The benzoin condensation is a reaction (often called a condensation reaction, for historical reasons) between two aromatic aldehydes, particularly benzaldehyde. The reaction is catalyzed by a nucleophile such as the cyanide anion or an N-heterocyclic carbene. The reaction product is an aromatic acyloin with benzoin as the parent compound. An early version of the reaction was developed in 1832 by Justus von Liebig and Friedrich Woehler during their research on bitter almond oil. The catalytic version of the reaction was developed by Nikolay Zinin in the late 1830s, and the reaction mechanism for this organic reaction was proposed in 1903 by A. J. Lapworth.
In the first step in this reaction, the cyanide anion (as sodium cyanide) reacts with the aldehyde in a nucleophilic addition. Rearrangement of the intermediate results in polarity reversal of the carbonyl group, which then adds to the second carbonyl group in a second nucleophilic addition. Proton transfer and elimination of the cyanide ion affords benzoin as the product. This is a reversible reaction.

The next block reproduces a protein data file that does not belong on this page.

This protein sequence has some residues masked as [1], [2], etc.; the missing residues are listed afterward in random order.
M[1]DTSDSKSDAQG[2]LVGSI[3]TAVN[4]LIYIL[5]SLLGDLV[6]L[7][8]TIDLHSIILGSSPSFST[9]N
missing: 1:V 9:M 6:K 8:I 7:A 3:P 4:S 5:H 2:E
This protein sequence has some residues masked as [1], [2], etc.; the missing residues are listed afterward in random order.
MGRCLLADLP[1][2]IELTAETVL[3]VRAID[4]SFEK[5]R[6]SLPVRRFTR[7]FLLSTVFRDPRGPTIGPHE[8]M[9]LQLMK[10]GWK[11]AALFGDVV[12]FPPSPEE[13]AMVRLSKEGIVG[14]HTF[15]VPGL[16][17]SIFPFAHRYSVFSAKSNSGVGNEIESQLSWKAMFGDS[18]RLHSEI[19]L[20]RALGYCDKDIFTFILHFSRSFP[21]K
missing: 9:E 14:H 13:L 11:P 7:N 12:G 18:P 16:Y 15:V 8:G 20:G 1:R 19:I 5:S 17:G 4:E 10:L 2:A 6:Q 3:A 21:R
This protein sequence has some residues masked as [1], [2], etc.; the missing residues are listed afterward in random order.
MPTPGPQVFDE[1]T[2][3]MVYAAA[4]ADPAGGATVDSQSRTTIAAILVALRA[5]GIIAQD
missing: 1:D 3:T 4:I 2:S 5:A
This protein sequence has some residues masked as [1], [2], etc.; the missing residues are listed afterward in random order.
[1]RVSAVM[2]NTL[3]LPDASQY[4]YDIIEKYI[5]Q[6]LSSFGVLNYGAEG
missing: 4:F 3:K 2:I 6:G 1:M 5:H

The cyanide ion serves three different purposes in the course of this reaction. It acts as a nucleophile, facilitates proton abstraction, and is also the leaving group in the final step. The benzoin condensation is in effect a dimerization and not a condensation because a small molecule like water is not released in this reaction. For this reason the reaction is also called a benzoin addition. In this reaction, the two aldehydes serve different purposes; one aldehyde donates a proton and one aldehyde accepts a proton. 4-Dimethylaminobenzaldehyde is an efficient proton donor while benzaldehyde is both a proton acceptor and donor. In this way it is possible to synthesise mixed benzoins, i.e. products with different groups on each half of the product.
The reaction can be extended to aliphatic aldehydes with base catalysis in the presence of thiazolium salts; the reaction mechanism is essentially the same. These compounds are important in the synthesis of heterocyclic compounds. The addition is also possible with enones; for instance methyl vinyl ketone is a reagent in the Stetter reaction.
In biochemistry, the coenzyme thiamine is responsible for biosynthesis of acyloin-like compounds. This coenzyme also contains a thiazolium moiety, which on deprotonation becomes a nucleophilic carbene.
In one study, a custom-designed N-heterocyclic carbene (NHC, the framework is related to thiazolium salts) was found to facilitate an enantioselective intramolecular benzoin condensation (Scheme 2).
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